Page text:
St. John’s Episcopal Church
207 Albany Avenue, Kingston, NY 12401


  • Love is the Bread of Life – The Rev. Michelle Meech

    August 01, 2021

    The books of 1 and 2 Samuel are a part of the larger history of Israel given to us in the Hebrew Scriptures.  We know that the stories in these books have some basis in evidence found through archeology.  But like any history, it’s always told in a way that tells a particular story.

    We began the season of Pentecost in the first book of Samuel. The elders of Israel asked Samuel to give them a king to govern them.  This upset Samuel because he knew this meant they were preferring worldly power to lives submitted to God. So he prayed to God and God basically said, “Give them what they want.  They aren’t rejecting you, they are rejecting me. But warn them of what it means to follow a king instead of following God.”

    Samuel warned them of the ways of a king:  One who would take the best from what they produced and give it to his friends.  One who will take their children and turn them into servants and militia.  One who is more concerned about the concentration of power than about the lives he is supposed to protect.

    And they responded to Samuel: “No!  We are determined to have a king so that we may be like other nations and have the king fight our battles for us.”

    So, Samuel found Saul and made him king.  Now, Saul did his best to submit to God but he had trouble governing, disobeying God in order to maintain the favor of the people.  In other words, Saul could not withstand the pressure of public opinion.

    We call that a failure of nerve.  He became paranoid and jealous, as a young, charming warrior began acquiring popularity and scheming to gain power in the government, eventually becoming the general of Saul’s army.  This young, charming, scheming politician was David. David’s fame grew as the people of Israel began feeling a sense of pride from his brashness and his military exploits.  David even won over Saul’s son Jonathan and his daughter Michal. And as Saul became more resentful, David became more emboldened.  Until the day Saul killed himself in battle.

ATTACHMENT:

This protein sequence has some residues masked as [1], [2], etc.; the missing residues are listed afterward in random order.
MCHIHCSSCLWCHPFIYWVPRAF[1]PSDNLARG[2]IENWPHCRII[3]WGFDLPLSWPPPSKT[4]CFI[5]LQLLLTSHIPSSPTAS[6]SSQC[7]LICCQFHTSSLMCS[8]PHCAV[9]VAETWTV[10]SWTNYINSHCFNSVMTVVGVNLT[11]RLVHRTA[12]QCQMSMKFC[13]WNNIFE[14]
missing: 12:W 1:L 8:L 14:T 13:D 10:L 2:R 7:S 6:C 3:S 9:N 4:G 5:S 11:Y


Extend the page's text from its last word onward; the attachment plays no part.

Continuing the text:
Then David became king.  Of course.

    And, over the past several weeks, our readings from the Hebrew Scriptures have told us about David’s leadership and a few of the more salacious moments – how he blusters and swaggers and brags when he captures the Ark of the Covenant – known as the seat of God.

    And this is when things really start to go off the tracks because, up to this point, David, although brash and somewhat pompous, had been devoted to God.  Understanding himself to be a servant of God and, therefore, a servant of God’s people. But there is a tipping point, where we forget who we are and whose we are.  That is, beloved children of God and therefore, servants of God.  We belong to God.  God doesn’t belong to us.

    We forget this, usually, when we achieve power or comfort in some way.  When we lose a sense of our utter dependence upon God and, therefore, our understanding that we are called to care for one another.  We have what we need so why bother with God?  Right?

    And in today’s lesson, we see the results of that.  Nathan calling out David.  Reminding David that his power isn’t about him doing whatever he wants, to take whomever he wants – pointing to his violation of Bathsheba, in particular.  David’s power, his political and physical skill, are gifts from God so that God can work through David.

    David, in his quest for acquisition, has lost his way.  He’s violated a woman and ordered and arranged for an assassination.  David, like so many other worldly leaders, has forgotten.  And this is the risk of kingship. So, Nathan reminds him of who he is as he speaks on behalf of God: “You are a human.  I gave you everything that you are.”

    Now, why talk about all of this?  Why discuss, at length, the story of the kings of Israel?  Why could this possibly be important to us?

    Because the larger story of the Hebrew Scriptures is the story of humanity.  It’s humanity’s story of learning about God and how God acts in the incarnate world we inhabit. The lesson we learn from the larger story of Israel’s kingship, is that the earthly power of kingship is false power.  Because all earthly power is false power.  And earthly power corrupts, especially those who claim to be anointed by God.

    We learn through these stories because Jesus learned through these stories.  Jesus studied these stories and came to understand that God’s action in the world was about liberating through love, not conquering through power.  In the desert, Jesus was tempted with worldly power in all its forms: satisfaction (appeasement of appetite), pride (the vainglory of domination and popularity), and wealth (materialism).